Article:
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In Maryland, deaths from COVID-19 in nursing homes, group homes and assisted living facilities is 2,155, 36% of total deaths in the state, according to the Maryland Department of Health.

In the future, support service providers such hospice care, home care agencies, hairdressers, dentists, podiatrists, physicians and ombudsmen among others, will have to set up new protocols for visiting. In the past, it was typical for employees of these services to visit several residents and several facilities in a single day.

“The aftermath of the pandemic will have lasting effects on the staff of facilities and the industry as a whole,” Jordan said. “We should all look for ways to bring positive changes through this experience for the future of all residents, families and staff.”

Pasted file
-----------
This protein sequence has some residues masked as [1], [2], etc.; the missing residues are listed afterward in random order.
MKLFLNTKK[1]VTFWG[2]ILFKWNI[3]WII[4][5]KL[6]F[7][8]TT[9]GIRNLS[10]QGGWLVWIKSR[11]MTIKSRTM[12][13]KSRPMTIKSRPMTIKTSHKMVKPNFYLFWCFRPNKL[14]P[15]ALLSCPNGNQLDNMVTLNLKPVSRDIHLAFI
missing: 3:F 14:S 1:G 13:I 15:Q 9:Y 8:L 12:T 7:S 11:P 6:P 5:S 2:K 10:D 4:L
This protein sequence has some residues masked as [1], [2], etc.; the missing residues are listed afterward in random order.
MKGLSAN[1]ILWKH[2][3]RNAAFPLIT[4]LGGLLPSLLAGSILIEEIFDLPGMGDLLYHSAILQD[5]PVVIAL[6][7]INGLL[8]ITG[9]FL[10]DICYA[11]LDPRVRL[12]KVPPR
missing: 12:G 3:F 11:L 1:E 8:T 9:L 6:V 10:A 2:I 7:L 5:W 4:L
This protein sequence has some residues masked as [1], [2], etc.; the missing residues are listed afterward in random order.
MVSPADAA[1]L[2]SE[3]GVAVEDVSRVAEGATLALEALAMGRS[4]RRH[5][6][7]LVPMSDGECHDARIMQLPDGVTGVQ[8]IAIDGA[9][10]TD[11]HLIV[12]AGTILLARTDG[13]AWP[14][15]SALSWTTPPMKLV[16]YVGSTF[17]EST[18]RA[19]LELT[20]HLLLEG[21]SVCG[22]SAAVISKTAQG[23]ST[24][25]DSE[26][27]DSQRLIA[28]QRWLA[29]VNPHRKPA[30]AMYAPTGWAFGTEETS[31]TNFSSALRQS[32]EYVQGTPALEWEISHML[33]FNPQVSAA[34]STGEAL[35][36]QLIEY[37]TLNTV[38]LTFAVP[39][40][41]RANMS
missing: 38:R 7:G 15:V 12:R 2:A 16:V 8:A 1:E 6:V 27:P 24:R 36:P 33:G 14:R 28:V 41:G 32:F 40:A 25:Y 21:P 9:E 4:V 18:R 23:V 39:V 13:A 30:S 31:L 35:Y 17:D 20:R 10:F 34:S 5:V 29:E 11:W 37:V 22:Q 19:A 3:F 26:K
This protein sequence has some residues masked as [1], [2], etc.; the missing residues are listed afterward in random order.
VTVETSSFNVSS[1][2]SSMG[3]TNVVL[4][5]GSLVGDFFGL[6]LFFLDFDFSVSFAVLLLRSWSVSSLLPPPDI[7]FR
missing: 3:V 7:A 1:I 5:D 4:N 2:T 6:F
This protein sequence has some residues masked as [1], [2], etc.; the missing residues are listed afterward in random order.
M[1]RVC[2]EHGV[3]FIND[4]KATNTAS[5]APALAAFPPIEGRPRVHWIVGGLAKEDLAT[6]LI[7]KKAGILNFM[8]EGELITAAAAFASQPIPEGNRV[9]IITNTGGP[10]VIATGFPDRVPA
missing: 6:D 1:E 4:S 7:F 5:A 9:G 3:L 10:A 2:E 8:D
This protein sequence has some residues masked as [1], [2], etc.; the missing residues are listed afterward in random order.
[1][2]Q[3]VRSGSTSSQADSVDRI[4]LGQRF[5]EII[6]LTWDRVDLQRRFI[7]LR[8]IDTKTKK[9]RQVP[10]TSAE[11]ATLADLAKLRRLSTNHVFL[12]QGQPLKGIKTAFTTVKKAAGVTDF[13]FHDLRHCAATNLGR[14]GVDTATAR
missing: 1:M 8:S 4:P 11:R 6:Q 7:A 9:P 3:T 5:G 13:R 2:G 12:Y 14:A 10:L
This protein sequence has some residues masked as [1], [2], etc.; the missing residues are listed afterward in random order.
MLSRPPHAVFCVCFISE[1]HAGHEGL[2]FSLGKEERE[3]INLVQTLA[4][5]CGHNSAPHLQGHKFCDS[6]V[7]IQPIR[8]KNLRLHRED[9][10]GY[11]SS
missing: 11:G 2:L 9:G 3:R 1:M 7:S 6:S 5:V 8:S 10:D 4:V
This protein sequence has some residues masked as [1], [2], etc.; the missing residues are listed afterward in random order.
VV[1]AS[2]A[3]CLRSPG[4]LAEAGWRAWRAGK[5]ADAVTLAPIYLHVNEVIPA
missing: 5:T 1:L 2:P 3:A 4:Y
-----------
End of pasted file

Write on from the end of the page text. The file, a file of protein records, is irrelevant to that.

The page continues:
Larry Bradshaw, president and CEO of National Lutheran Communities and Services, is developing The Village at Providence Point in Annapolis, a continuum of care facility seeking planning and permit approvals in Annapolis and from the Maryland Department of Aging. The project has faced significant delays and opposition.

National Lutheran integrated technology into its homes before the pandemic, but Bradshaw said there is heightened emphasis now to keep older adults safe and from becoming isolated. He said new facilities such as Providence Point will be able to "pivot and adapt more readily for any future pandemics.”